6. Jim Hall and most people play this with straight Honeysuckle changes. Bird used rhythm changes on the bridge.
     
  7. hdiddy

    hdiddy Official Forum Flunkee Supporting Member

    Mar 16, 2004
    San Francisco, CA
    Thanks Paulo, that's exactly what I wanted to hear. :)

    I'm aware that there's alotta tricks/changes/cut-corners that the general lot of jazz players make to certain tunes that the fake books don't reflect. I'll be asking more of these kinda questions as I go along learning the repetoire.
     
  8. brutuscheezcake

    brutuscheezcake Supporting Member

    Nov 8, 2003
    Bodega Bay
    hey guys,

    when i play scrapple, during my solo i like to quote honeysuckle over both A sections, then use some standard reharmonizations over the bridge (starting on A7), then requote the honeysuckle adding a half step modulation ala bird on the second pass at opening phrase (in the last A section).


    over the bridge i have "stole" a bunch of reharms from dick hyman's take on gershwins changes, then just brought them into the key i need. i re-use at will over any form of changes, in any key.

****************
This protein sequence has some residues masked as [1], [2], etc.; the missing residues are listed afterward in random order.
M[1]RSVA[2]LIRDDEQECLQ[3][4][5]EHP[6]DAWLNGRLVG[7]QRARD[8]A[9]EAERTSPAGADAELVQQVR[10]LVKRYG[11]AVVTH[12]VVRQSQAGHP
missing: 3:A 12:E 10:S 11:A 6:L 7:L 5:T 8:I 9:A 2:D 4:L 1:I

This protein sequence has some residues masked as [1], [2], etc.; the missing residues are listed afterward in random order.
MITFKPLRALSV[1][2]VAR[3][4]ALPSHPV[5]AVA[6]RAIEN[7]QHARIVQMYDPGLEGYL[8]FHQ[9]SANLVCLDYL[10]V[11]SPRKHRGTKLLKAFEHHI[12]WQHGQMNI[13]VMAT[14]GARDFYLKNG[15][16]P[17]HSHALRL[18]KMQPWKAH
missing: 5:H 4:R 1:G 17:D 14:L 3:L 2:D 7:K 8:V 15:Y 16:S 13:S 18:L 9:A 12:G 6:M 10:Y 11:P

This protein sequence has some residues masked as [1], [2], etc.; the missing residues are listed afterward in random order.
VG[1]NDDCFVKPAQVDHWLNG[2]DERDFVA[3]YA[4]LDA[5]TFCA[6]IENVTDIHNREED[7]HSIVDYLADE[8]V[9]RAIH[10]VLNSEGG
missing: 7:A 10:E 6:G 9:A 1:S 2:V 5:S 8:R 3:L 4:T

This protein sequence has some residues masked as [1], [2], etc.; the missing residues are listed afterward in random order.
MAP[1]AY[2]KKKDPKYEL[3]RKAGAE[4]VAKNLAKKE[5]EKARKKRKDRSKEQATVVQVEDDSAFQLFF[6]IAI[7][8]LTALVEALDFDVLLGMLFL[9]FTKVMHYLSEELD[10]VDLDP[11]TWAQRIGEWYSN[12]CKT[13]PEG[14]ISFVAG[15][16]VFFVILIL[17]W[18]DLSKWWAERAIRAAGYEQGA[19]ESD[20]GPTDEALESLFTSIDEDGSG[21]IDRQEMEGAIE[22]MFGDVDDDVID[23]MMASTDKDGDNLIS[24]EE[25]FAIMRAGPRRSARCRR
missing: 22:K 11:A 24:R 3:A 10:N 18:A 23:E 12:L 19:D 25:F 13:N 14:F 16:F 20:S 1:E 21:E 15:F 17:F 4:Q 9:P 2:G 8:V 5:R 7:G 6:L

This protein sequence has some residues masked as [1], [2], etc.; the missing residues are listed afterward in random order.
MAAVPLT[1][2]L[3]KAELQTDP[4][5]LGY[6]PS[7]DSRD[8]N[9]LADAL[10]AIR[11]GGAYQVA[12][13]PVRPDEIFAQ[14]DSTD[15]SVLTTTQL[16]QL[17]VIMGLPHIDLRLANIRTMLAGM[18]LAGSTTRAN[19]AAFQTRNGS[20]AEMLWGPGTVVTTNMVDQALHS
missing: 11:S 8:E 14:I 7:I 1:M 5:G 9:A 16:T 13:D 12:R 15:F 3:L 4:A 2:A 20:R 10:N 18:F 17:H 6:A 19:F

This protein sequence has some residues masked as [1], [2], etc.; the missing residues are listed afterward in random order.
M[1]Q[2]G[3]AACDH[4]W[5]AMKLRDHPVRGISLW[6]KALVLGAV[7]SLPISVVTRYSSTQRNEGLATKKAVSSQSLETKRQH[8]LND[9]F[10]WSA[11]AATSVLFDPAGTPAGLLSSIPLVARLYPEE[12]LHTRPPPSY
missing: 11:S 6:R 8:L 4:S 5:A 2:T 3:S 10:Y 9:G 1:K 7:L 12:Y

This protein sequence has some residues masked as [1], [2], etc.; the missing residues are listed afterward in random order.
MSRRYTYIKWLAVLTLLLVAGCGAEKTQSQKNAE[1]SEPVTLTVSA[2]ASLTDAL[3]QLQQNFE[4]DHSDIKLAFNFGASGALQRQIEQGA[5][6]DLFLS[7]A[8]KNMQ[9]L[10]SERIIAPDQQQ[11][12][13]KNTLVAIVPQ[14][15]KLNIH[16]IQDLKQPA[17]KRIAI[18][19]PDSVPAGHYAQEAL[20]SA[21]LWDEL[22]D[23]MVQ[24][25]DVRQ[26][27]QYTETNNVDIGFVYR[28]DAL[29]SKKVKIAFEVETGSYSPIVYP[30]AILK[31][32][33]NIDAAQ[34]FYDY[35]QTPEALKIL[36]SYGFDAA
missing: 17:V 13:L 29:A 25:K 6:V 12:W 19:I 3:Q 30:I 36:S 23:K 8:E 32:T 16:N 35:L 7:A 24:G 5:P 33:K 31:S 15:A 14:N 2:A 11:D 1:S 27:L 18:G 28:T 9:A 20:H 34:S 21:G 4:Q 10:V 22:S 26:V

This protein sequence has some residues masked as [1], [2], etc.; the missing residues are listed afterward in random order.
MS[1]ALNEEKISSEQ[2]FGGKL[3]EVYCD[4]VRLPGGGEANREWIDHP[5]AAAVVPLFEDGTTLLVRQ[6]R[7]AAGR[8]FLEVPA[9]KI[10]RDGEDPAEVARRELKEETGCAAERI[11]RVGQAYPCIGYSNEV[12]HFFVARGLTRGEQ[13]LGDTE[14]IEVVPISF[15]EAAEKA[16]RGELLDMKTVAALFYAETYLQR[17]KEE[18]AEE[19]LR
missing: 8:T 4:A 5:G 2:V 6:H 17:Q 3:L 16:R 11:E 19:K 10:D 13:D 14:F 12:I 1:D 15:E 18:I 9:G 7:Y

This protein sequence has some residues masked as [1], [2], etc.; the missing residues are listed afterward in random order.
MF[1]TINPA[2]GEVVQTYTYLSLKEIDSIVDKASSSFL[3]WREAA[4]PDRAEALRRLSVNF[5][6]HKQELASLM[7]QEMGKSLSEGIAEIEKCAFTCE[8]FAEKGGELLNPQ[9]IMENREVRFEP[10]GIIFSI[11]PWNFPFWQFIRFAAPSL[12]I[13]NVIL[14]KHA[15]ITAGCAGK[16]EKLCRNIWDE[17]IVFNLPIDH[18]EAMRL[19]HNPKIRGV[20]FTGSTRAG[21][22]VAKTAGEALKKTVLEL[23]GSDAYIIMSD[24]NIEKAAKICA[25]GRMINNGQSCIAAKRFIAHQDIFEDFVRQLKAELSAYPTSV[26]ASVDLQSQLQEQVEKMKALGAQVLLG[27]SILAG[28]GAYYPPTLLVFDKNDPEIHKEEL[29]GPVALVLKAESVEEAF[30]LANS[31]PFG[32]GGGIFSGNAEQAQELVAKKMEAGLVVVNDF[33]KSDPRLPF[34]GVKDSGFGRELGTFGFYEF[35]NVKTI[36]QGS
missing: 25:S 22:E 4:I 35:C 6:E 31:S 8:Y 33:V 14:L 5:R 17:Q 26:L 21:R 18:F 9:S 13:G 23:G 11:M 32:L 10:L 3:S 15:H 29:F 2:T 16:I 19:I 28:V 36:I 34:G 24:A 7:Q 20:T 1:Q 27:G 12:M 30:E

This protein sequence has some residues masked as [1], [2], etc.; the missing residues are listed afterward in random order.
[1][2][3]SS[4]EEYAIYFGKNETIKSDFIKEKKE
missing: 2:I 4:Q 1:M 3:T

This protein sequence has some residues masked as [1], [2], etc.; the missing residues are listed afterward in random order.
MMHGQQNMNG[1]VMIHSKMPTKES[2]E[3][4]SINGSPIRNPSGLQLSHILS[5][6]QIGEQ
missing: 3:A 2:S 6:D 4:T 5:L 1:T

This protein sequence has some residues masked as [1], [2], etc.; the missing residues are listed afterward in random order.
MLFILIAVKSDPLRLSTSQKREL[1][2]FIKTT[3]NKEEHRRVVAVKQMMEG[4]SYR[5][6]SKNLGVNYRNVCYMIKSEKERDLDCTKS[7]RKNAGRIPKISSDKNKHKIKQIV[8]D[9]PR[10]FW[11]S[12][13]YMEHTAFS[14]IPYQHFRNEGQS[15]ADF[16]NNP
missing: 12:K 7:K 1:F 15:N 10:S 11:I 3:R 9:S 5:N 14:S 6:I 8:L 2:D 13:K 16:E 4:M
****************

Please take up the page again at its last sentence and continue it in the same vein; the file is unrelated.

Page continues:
here is one

    Am7|Ab7|[Dm7/G7]|Db7|[Gm7/C7]|Gb7|[Cm7/F7]|B7


    thanks!


    simon
     
  9. Just curious....while you're doing this, what does the chordal instrument (Guitar/piano) do? Or, do you hip him/her to all this stuff?
    I always thought jazz was an improvisational art. Sounds like you kinda have this all planned out?
    If I were a pianist/guitarist, I think I would kill you. :D
    I am joking.....
     
  10. brutuscheezcake

    brutuscheezcake Supporting Member

    Nov 8, 2003
    Bodega Bay
    Senor Paulo,

    i am lucky enough to be working with a master musician and a helluva pedagogue.

    when we play duets, i keep my ears wide open, as well as watch for those subtle hints in facial or body movement. we have been playing together 3 years so far so i have a small catalogue subs that we use. he knows my common phrases and the "cheats" (extending out a dominant and such) i am partial to, so he can safely assume what i am attempting. the interplay is fascinating.